- Full Attestation: the signing provider is responsible for origination of the call onto the network; has a direct authenticated relationship with the customer, including identity; and has a verified association with the telephone number used for the call
- Partial Attestation: the signing provider is responsible for origination of the call onto the network; has a direct authenticated relationship with the customer, including identity; but does NOT have a verified association with the telephone number used for the call
- Gateway Attestation: the signing provider is the entry point of the call onto its network, but has no relationship with the initiator of the call.
Although there are many additional steps in the process, mitigating problems associated with Caller ID spoofing will require calls to be signed by the originating carrier and verified by the terminating carrier to determine if the calling party information for the call is legitimate.
No Easy or Single Solution
The ability to combat the growing problem of robocalls requires participation from a number of parties that include not only the service providers, but third-party platform and services companies, the FCC, the Federal Trade Commission as well as the consumer.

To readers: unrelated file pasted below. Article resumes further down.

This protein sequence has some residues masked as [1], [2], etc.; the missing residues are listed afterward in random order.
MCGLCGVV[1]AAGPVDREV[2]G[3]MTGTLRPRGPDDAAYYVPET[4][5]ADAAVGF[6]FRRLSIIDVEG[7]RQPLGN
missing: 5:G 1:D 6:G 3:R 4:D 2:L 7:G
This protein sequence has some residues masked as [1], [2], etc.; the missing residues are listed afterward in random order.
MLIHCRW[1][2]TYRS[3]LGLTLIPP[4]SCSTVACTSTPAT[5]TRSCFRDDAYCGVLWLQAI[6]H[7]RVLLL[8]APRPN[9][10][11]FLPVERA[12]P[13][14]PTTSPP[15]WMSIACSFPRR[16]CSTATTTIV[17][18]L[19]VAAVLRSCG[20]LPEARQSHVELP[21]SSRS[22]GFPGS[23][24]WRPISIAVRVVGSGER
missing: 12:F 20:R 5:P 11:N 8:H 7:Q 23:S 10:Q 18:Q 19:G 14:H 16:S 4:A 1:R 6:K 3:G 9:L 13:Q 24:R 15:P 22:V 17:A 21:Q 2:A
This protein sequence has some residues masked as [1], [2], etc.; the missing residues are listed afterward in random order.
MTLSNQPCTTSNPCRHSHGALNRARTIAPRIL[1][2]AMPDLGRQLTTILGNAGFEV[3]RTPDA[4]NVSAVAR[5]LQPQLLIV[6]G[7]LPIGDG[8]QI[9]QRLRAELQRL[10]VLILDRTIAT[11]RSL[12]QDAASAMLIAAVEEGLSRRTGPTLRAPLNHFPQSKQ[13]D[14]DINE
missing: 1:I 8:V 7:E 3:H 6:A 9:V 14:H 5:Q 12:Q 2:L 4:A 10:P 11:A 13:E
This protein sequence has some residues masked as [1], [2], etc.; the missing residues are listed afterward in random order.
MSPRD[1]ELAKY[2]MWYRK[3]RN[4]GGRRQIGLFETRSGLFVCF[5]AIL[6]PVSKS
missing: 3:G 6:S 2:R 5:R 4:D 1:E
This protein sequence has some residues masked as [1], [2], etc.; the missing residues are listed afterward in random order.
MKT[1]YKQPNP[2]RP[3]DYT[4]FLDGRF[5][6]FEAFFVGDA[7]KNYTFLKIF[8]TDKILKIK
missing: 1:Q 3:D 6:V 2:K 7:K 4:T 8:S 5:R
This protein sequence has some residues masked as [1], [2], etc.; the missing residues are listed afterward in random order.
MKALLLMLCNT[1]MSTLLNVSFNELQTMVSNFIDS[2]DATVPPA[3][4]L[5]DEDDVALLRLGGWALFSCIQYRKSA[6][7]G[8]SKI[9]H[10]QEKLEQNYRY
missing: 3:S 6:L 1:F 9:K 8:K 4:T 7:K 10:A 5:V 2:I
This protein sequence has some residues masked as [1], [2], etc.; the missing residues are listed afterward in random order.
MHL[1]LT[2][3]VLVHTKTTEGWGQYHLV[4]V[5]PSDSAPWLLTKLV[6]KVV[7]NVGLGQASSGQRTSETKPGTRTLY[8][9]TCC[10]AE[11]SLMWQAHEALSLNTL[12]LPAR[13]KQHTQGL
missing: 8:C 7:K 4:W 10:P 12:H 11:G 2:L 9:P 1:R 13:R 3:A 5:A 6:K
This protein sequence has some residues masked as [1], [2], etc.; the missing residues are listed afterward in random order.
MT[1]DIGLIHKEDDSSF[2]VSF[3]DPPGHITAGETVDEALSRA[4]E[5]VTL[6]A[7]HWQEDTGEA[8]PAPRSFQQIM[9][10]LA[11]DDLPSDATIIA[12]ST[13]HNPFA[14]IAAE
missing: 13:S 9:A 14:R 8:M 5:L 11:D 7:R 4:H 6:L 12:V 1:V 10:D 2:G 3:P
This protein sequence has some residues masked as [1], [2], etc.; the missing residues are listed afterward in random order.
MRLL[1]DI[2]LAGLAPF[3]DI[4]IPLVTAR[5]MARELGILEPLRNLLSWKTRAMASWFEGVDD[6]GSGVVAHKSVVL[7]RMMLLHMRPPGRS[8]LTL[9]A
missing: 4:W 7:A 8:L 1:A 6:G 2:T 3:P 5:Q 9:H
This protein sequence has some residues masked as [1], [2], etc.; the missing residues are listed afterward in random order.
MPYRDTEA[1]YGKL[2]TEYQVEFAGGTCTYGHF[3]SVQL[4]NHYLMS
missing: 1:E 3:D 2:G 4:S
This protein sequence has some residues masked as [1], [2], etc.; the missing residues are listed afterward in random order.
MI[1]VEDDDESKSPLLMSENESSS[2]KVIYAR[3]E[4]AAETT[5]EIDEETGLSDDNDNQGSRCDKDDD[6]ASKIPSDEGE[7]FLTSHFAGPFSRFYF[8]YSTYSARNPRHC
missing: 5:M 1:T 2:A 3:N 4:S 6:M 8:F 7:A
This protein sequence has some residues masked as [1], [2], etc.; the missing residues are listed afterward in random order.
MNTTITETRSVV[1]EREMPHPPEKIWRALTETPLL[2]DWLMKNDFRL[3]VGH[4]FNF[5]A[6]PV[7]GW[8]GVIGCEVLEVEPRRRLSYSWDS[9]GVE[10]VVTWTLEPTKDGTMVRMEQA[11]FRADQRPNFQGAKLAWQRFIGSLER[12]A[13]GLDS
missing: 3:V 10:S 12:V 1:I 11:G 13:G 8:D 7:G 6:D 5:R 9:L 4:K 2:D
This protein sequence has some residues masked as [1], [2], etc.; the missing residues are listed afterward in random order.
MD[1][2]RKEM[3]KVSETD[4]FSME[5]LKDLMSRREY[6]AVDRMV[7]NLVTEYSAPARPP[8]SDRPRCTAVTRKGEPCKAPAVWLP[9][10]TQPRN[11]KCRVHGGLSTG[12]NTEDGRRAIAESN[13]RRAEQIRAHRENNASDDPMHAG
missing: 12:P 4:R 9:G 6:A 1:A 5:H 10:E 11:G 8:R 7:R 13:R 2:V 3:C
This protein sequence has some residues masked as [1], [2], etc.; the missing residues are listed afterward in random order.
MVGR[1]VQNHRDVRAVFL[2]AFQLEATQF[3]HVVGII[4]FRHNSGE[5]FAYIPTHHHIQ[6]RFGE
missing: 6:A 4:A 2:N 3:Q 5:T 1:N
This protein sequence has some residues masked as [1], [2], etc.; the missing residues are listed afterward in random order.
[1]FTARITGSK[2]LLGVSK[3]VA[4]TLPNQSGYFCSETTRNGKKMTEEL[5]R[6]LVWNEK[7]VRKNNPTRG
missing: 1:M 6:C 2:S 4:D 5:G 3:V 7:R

Although the SHAKEN/STIR mitigation techniques do not solve the problem, they are foundational capabilities which others can build upon. Without reliable calling party information, other solutions such as Do Not Originate lists or even robocalling blocking services will continue to be at risk – as they have no way of knowing if a number has been spoofed.
While these techniques can help reduce the number of unwanted calls – their capabilities will be greatly improved by STIR/SHAKEN.
ATIS and Robocalling
In October 2016, the Robocall Strike Force issued its report outlining its plans to develop comprehensive methods to prevent, detect, and filter unwanted robocalls.
As noted in the report some of ATIS’ work initiatives will address the following:
- Source authentication and caller ID: ATIS has accelerated its work on the standards to authenticate and verify caller identification for calls carried over an Internet Protocol (IP) network. The goal is to ensure robocall-blocking applications have access to accurate calling party information, and create higher end-user confidence in the identification of incoming calls for VoIP.
- A certificate framework and governance model: ATIS is developing a framework under which cryptographic certificates would be issued to service providers, as well as an entire structure and ecosystem under which they will be managed. This work will protect the integrity of the calling party authentication service by ensuring that certificates are only provided to entities entitled to receive them.
- Lab testing of new tools and solutions: ATIS is also working to validate key caller-ID elements to support deployment in service provider networks. This work will facilitate the testing of implementations based on these industry standards to assess their effectiveness for signing and verifying calling numbers.
ATIS looks forward to continuing its efforts to mitigate caller ID spoofing and robocalling—and to advancing the mission of the Robocall Strike Force with all due urgency.
ATIS has delivered a wide range of resources to mitigate caller ID spoofing and robocalling, including the whitepapers Calling Party Spoofing Mechanisms and Mitigation Techniques as well as Developing Calling Party Spoofing Mitigation Techniques: ATIS’ Role.